HP Brings Fault-Tolerance to the SMB Market

Arthur Cole

While the rest of the world was busy tracking IBM and Cisco in their battle for world domination, HP was quietly making its own move to shore up its base in low-end enterprise hardware.

The company is doing that through a new low-cost version of the NonStop fault-tolerant server, bringing many of the same features available to high-end enterprises, including the multicore Itanium 9100 processor, to the SMB market.

The new NonStop NS2000 is a 2 RU unit available in four- or eight-core configurations with either 8 GB or 16 GB of memory per processor. The servers are fully compatible with high-end NonStops, although they don't scale as high. HP claims that larger enterprises can use the 2000 as a test and development platform and then migrate up to the larger NonStop BladeSystem platform.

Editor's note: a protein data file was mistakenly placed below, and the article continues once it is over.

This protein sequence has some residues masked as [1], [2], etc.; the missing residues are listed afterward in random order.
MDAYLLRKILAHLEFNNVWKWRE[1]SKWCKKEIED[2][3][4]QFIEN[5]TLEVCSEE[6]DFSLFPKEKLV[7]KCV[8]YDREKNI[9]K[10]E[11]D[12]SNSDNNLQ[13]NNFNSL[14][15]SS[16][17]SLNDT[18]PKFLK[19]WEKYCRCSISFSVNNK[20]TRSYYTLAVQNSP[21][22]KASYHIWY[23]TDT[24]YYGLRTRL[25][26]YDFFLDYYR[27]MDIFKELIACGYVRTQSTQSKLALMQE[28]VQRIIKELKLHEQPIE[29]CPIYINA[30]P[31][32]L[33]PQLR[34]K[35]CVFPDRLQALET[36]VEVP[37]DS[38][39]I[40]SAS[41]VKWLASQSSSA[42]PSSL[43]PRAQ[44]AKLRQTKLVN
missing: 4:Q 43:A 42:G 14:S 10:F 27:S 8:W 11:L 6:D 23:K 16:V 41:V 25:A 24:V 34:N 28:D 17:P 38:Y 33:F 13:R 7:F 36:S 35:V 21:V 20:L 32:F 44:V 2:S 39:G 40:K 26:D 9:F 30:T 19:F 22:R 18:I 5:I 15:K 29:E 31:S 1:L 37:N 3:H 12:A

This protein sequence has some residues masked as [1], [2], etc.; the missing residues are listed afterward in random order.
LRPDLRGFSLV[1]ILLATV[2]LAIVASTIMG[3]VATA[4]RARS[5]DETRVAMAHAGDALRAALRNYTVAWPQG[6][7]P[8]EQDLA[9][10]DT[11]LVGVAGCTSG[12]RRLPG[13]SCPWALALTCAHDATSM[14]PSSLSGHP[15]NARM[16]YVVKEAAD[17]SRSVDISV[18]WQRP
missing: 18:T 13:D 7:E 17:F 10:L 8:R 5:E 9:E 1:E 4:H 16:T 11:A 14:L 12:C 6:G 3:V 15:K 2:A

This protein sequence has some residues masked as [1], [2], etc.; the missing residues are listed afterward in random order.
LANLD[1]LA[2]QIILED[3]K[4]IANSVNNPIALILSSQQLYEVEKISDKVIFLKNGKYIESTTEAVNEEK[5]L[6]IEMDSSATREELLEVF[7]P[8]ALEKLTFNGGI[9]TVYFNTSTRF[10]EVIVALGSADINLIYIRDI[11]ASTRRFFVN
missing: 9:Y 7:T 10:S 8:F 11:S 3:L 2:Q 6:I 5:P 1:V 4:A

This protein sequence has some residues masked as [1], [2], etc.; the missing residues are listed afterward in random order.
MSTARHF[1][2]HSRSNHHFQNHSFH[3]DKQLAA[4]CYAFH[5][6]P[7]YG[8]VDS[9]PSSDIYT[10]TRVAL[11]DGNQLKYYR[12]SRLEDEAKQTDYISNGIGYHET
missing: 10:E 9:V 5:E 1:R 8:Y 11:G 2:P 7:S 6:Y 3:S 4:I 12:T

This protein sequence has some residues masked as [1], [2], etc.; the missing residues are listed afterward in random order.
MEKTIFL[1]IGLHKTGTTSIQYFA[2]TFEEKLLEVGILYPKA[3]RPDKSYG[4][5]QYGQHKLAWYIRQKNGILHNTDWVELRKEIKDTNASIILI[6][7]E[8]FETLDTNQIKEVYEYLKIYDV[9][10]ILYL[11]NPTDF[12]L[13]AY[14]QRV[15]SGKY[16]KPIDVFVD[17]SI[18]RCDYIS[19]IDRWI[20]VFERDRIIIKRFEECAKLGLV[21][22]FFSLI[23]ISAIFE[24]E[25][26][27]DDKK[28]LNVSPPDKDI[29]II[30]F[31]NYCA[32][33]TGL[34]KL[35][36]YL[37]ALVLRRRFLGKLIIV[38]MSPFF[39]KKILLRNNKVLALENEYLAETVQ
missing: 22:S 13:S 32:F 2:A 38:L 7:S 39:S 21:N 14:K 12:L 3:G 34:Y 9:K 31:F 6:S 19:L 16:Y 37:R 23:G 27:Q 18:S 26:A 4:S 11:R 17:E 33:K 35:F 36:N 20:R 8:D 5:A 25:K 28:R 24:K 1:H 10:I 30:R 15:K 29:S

The 2000 will still run you a cool $100,000 or so, but that's a fair shade less expensive than the larger systems, which can reach into the millions.

Add Comment      Leave a comment on this blog post
Mar 23, 2009 1:06 AM Ken Donoghue Ken Donoghue  says:

$100K for a proprietary system? Not what one thinks of when speaking about the SMB market, where Linux and Windows rule. How about a quad-core Xeon based server with upwards of 99.9999% uptime for W&L apps, and starting around $12K? That's an SMB solution.


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